The dinner was fine and the three women chatted a spell at Juju’s house before it was time for Jewel to depart.  Juju grabbed Jewel at the door and a hug lingered.  With no words spoken their eyes met…the mutual comparison to that long ago, 1971 day was evident by their shared, flushed faces.

Juju watched  as her mother turned, got into her car, and drove away.  She shut the door and sat down sobbing.  Linda walked over and offered a hug, wondering what was the matter??  Juju told her, my mother’s eighty, she’s getting up there…..every time I say goodbye could be the last time.  Juju was marking the moment in her mind, never to forget the tender exchange at the door.

Ma Ada lived to be ninety-three, Jewel very much wanted to match her mother, but came up short by ten years.  Juju came to believe the time element meant absolutely nothing.  It was being IN the moment, not the length of the moment.  Being truly in the moment kept it alive forever and perhaps that is what Jewel was trying to express in 1971.  Grab onto this moment, this person…never let go, because one day they won’t be here…but that memory surely will be.

Every time Juju smells fresh-baked bread she thinks of Ada.  And the smell of fresh-cut grass is like getting a squeeze from Jewel.  Juju has to chuckle when she envisions an eighty year old woman running in circles after a chicken….or another eighty year old woman driving a red lawn mower in circles like Mario Andretti…..full circles.

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Stuckey’s!!

Every trip’s a pleasure, when you stop at Stuckey’s. That was their motto and boy did I buy into it. A trip just wasn’t a trip unless we stopped at Stuckey’s at least twice. In the summer of 1971 we took the mother of all road trips. My parents in the front and my sister Junene and I in the back of a 1970 Cadillac Fleetwood. Traveling at about 75 mph up 35 North, destination…Ottumwa, Iowa.

My father wanted to visit his Aunt Mabel, but mostly we all just liked to hit the road. Ottumwa was our McGuffin, you know the term made up by Alfred Hitchcock? A McGuffin was the thing that drove the plot, but otherwise it was a meaningless thing. Why were the bad guys trying to kill Cary Grant? Because of the McGuffin..did we really care about what it was? No. Would my family leave on the drop of a hat for just about any reason? Yes…as long as there was a Stuckey’s on the way.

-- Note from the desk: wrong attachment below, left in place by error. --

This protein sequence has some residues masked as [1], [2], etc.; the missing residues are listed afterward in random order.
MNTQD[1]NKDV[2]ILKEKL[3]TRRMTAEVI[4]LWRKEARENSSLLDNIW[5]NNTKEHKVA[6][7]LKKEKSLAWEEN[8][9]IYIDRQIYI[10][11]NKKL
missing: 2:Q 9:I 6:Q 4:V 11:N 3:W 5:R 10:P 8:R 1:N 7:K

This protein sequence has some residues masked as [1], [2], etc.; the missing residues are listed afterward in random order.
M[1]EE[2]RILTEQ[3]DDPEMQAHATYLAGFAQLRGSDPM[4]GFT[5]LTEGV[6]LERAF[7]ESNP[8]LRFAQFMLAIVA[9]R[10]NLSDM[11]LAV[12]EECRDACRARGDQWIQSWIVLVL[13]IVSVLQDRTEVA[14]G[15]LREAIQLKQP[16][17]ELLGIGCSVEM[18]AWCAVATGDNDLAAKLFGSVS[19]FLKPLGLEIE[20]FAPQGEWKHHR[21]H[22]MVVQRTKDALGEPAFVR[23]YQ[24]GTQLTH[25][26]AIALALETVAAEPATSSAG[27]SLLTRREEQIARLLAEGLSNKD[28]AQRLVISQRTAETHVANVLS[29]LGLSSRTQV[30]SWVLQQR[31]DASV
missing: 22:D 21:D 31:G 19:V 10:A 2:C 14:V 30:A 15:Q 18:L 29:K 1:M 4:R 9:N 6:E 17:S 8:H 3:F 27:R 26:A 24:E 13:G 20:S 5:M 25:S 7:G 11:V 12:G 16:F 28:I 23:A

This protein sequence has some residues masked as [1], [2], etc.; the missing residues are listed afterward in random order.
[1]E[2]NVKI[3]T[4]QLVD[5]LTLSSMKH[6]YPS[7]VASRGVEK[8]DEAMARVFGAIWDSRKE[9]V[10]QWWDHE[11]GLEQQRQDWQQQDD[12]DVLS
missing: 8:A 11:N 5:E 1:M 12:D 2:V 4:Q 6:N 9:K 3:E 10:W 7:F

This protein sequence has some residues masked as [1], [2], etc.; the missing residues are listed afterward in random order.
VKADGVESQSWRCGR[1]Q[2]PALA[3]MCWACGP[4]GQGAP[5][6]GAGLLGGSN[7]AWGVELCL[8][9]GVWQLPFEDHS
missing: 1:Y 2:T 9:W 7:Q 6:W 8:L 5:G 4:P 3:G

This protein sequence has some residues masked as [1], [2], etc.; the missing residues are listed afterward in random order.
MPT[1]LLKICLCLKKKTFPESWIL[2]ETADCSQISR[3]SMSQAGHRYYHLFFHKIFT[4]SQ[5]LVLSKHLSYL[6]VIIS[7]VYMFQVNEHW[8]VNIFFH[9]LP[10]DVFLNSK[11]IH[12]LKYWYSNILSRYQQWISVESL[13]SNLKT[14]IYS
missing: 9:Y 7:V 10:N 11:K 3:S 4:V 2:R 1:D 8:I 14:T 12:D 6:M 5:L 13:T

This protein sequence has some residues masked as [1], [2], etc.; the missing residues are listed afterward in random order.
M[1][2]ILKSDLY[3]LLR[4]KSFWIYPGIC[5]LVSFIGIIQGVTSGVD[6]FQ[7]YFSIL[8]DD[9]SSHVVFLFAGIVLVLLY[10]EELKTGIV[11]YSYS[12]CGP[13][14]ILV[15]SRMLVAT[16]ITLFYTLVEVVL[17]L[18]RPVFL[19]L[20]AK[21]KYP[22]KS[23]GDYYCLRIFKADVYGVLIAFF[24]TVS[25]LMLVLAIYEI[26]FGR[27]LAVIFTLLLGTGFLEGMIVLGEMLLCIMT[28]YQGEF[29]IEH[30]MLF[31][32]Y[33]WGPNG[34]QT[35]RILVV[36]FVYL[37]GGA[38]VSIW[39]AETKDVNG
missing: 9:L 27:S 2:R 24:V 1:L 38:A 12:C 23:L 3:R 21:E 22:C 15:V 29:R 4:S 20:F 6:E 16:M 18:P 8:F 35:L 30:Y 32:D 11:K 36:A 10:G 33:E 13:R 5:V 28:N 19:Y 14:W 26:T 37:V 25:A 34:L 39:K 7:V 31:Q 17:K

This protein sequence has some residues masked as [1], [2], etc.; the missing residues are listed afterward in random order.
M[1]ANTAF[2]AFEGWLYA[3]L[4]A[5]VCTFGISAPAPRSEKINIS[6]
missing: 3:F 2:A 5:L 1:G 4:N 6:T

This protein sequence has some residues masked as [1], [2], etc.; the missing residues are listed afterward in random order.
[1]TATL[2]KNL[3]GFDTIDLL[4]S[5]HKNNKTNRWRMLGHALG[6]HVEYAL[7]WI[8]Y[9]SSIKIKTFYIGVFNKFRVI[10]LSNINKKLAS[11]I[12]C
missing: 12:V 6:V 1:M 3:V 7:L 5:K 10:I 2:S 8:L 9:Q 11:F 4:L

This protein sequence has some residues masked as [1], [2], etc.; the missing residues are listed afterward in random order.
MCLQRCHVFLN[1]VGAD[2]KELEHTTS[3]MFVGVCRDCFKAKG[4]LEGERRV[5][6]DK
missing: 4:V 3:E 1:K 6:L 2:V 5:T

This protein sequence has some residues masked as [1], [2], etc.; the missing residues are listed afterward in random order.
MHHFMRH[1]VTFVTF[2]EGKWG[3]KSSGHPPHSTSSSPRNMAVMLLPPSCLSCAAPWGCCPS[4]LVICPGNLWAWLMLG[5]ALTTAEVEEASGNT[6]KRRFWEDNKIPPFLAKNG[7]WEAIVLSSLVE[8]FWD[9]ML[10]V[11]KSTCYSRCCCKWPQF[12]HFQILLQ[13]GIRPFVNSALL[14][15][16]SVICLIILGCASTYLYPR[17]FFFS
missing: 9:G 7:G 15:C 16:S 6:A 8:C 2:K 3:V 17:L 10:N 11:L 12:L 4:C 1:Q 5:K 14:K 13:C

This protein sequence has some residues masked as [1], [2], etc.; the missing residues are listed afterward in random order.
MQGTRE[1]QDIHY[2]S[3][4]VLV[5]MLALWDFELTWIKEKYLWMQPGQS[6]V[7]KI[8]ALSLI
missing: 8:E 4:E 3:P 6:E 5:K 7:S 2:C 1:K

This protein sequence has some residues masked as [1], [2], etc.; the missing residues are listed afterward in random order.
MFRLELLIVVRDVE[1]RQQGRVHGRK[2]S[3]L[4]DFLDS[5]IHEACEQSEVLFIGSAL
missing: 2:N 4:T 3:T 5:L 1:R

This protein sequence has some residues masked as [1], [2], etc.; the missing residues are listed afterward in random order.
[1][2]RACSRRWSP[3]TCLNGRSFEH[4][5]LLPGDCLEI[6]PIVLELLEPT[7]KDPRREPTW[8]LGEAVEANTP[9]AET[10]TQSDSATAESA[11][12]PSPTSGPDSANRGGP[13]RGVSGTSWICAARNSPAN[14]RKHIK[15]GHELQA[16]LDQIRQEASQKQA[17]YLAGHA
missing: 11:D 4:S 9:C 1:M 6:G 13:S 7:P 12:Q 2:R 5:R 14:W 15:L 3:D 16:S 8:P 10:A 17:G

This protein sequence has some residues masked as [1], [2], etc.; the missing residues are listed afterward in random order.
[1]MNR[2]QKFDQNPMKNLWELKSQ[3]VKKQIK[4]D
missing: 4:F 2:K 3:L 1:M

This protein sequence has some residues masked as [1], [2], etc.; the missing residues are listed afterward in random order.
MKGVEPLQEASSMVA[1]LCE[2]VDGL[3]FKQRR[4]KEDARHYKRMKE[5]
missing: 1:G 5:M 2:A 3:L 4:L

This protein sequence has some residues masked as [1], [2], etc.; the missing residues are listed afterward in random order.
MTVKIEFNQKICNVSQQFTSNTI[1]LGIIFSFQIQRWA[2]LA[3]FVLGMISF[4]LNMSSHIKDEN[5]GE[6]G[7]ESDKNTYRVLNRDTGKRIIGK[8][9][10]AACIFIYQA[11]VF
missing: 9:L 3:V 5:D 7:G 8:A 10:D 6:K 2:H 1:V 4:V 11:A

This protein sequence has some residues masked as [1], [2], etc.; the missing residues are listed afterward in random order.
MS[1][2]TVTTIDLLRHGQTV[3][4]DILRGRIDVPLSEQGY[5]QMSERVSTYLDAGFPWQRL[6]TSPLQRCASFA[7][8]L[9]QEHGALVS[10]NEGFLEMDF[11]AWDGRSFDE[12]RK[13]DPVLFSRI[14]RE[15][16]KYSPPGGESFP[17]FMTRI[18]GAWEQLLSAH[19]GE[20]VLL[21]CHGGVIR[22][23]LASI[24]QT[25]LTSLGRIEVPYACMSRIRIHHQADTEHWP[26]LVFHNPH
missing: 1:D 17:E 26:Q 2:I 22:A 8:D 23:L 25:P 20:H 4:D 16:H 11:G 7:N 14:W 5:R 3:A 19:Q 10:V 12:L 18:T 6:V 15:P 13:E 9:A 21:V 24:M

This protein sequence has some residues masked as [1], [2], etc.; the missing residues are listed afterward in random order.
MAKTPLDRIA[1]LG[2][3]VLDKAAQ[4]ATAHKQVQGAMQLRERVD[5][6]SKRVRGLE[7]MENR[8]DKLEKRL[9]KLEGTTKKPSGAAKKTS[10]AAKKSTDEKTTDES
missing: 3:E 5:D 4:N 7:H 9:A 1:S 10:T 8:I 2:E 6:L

I was nine years old and rode wedged up against the back window of the car…like a sleeping compartment. No stinking seat belt needed for me or my sister who was stretched out on the backseat, below me. This was before the national 55 mph speed zone campaign…and it was before the Surgeon General warned about second-hand smoke. We were flying low and we were northbound…all windows up, my father smoking like a chimney. Ah, the good old days!

Thirty-five miles to Stuckey’s! We had the first sign in our sight…my favorite oasis on the highway was fast approaching. At the speed the Caddy was traveling, I would be eating some taffy very soon! Have you begun to notice most of my childhood memories center around food? Yeah, I am seeing that too….when I read them back I get hungry.

Stuckey’s had that good long and flat taffy in all different flavors that I loved so. And the souvenirs were the greatest…Stuckey’s was like the rodeo and Six Flags Over Texas all rolled up into one. You could get any novelty or Texas souvenir you desired…and a hot dog and coke to boot! Was that the teal blue roof ahead? I was having trouble seeing it through the dense reef of smoke hovering over my head…but yes, there it is!!! The teal blue roof is on the horizon, the mecca of childhood road trips! Yes!!